The key to promoting your assimilation environment (Guest environment blast 3 of 3)
Your Yelp app is pointing to a new reality in how guests at your church make decisions about where they are willing to spend their time and why.
When you are yelping to find a restaurant you want to try, the features option has expanded way beyond seeing what's on the menu and the price range. Now people's choices about what restaurant they are willing to try is based on factors like...
- outdoor seating
- pet friendly/kid friendly
- "Hot & New"
- liked by 20 somethings, 30 somethings or 40 somethings
- has a TV
- good for groups
- PokeStop nearby
Have you noticed how Disney is marketing their theme parks these days? No longer is it about what the coolest rides are and when/how to get the best price on tickets. Now its all about staying at the resort, lodging by a body of water, a concierge making your kids dreams come true by introducing them to Disney characters, your family playing in the pool or at the beach together. It's about relaxing and having fun.
That's right. It isn't about the best burger, cheapest combo meal, discount tickets or most thrilling ride. People today are making decisions about where they go based on the experience being offered, not the content being communicated. In other words, the burger has to be good, and the ride has to work, but the environment that is created will be the deciding factor as to whether guest will come and whether they will return.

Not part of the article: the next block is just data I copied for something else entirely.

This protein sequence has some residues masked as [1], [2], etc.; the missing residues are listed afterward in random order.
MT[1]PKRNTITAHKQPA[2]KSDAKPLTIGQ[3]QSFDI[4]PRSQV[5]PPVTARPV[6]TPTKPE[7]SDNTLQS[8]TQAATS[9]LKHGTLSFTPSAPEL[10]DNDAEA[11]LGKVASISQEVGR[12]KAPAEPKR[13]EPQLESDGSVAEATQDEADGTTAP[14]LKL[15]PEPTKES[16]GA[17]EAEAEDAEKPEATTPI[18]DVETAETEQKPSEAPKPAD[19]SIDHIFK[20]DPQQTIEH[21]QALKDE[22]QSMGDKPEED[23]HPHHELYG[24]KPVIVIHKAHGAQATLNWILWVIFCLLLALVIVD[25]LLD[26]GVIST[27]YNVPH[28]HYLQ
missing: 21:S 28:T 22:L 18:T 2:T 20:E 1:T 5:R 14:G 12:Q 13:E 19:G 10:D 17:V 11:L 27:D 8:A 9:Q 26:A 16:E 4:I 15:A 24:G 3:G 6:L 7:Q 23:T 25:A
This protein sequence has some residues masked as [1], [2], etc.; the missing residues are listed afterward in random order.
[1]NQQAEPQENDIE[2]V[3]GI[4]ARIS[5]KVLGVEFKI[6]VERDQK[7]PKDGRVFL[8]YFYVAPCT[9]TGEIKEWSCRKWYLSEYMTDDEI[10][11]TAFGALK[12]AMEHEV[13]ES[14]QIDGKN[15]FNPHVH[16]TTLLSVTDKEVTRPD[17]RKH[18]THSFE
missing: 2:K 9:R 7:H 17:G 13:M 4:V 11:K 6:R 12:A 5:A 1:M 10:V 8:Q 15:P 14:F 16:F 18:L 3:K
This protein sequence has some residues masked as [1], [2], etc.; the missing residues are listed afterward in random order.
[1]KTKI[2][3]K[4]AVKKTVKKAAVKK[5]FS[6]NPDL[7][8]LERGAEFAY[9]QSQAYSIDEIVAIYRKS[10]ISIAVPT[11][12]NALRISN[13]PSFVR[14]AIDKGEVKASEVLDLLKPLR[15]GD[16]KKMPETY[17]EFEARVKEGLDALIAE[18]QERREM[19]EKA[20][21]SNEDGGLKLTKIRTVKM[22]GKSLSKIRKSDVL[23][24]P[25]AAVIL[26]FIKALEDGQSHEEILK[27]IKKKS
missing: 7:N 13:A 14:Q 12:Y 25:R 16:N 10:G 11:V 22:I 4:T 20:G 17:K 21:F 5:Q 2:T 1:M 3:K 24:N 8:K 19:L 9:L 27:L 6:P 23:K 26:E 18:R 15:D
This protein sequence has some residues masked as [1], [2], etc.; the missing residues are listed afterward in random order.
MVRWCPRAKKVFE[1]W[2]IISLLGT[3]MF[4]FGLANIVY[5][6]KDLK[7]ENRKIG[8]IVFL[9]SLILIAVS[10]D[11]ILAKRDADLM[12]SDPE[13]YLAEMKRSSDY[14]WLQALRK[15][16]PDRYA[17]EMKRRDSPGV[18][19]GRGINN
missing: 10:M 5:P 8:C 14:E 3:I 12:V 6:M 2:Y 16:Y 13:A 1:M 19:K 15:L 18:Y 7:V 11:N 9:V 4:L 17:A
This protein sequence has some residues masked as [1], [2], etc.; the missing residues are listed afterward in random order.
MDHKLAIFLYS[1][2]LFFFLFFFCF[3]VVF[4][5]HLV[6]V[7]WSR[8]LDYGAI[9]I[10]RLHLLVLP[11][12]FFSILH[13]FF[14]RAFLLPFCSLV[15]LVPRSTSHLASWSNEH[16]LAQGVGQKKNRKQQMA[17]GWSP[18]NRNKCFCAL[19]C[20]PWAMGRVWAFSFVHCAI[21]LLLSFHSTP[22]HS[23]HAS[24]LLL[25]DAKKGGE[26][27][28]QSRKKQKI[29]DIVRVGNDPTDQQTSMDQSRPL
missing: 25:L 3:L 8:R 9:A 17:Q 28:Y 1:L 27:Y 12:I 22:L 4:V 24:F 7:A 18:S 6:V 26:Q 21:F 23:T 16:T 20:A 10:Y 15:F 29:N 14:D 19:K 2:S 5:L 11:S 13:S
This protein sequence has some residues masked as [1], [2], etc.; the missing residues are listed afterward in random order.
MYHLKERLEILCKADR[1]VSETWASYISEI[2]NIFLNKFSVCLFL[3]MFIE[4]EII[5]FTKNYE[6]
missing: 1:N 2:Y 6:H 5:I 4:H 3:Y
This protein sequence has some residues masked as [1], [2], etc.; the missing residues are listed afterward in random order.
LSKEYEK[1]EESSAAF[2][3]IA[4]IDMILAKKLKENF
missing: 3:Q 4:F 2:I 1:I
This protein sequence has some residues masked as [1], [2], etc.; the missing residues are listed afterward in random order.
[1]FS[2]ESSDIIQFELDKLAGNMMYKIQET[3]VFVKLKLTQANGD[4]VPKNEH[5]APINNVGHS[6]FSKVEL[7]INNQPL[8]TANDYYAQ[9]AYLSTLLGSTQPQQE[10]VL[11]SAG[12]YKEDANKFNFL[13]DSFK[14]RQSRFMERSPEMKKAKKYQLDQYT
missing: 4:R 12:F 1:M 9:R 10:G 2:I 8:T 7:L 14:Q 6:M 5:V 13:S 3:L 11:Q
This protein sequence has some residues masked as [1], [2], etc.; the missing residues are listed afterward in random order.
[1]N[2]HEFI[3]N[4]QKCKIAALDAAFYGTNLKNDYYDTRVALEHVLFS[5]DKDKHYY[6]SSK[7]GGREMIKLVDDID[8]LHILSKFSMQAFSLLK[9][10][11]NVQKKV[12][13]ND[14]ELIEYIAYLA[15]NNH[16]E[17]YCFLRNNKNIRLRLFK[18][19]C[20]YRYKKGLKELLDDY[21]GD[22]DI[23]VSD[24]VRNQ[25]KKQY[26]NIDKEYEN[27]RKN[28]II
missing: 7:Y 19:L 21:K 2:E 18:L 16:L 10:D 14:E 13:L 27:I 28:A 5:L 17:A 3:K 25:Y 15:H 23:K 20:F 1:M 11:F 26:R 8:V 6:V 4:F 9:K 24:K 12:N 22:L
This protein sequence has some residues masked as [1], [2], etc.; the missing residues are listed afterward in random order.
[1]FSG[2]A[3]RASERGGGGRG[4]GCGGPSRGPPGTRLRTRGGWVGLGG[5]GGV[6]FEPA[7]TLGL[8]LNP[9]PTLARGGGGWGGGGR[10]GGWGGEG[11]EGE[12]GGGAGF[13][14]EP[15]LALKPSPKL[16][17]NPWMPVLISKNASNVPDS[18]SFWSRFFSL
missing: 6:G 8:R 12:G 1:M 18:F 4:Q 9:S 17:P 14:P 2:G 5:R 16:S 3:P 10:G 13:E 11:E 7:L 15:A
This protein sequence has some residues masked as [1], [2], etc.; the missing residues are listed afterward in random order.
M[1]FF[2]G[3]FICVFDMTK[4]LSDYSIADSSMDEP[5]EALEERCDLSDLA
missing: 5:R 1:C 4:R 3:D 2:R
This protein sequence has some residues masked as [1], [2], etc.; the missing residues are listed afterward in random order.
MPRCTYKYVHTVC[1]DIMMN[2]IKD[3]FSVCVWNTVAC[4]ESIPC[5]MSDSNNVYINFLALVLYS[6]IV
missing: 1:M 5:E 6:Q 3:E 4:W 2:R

People today are making decisions about where they go based on the experience being offered, not the content being offered
This has informed how we promote the environment we have created for guests at our church in recent days. We call it the Next Steps Experience and we recently discovered what Yelp, Disney, and boutique Breweries opening up everywhere are discovering: Sell the environment, not the menu, rides and beer. The current trend of using images of people experiencing what you are promoting (rather than logos) is also a manifestation of this new reality.